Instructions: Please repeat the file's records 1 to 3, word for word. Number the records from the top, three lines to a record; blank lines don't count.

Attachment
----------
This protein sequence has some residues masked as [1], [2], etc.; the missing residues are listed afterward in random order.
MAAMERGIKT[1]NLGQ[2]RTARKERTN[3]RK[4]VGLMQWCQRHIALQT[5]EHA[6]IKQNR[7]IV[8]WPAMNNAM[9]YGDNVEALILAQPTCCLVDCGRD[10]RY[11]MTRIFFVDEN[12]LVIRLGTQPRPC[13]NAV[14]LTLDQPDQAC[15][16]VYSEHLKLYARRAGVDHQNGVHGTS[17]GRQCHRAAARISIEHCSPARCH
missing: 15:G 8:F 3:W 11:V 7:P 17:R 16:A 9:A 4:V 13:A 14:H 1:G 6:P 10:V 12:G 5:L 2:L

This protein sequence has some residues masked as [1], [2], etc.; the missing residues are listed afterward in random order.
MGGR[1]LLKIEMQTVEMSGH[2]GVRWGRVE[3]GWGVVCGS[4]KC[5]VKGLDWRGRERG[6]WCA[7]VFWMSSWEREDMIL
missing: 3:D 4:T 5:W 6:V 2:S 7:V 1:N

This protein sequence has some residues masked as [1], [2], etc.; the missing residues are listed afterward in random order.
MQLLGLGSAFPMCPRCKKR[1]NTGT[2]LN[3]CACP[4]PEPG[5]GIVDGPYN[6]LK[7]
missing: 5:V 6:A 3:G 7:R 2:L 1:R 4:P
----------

This protein sequence has some residues masked as [1], [2], etc.; the missing residues are listed afterward in random order.
MAAMERGIKT[1]NLGQ[2]RTARKERTN[3]RK[4]VGLMQWCQRHIALQT[5]EHA[6]IKQNR[7]IV[8]WPAMNNAM[9]YGDNVEALILAQPTCCLVDCGRD[10]RY[11]MTRIFFVDEN[12]LVIRLGTQPRPC[13]NAV[14]LTLDQPDQAC[15][16]VYSEHLKLYARRAGVDHQNGVHGTS[17]GRQCHRAAARISIEHCSPARCH
missing: 15:G 8:F 3:W 11:V 7:P 17:R 16:A 9:A 4:V 13:A 14:H 1:G 6:P 10:V 12:G 5:L 2:L

This protein sequence has some residues masked as [1], [2], etc.; the missing residues are listed afterward in random order.
MGGR[1]LLKIEMQTVEMSGH[2]GVRWGRVE[3]GWGVVCGS[4]KC[5]VKGLDWRGRERG[6]WCA[7]VFWMSSWEREDMIL
missing: 3:D 4:T 5:W 6:V 2:S 7:V 1:N

This protein sequence has some residues masked as [1], [2], etc.; the missing residues are listed afterward in random order.
MQLLGLGSAFPMCPRCKKR[1]NTGT[2]LN[3]CACP[4]PEPG[5]GIVDGPYN[6]LK[7]
missing: 5:V 6:A 3:G 7:R 2:L 1:R 4:P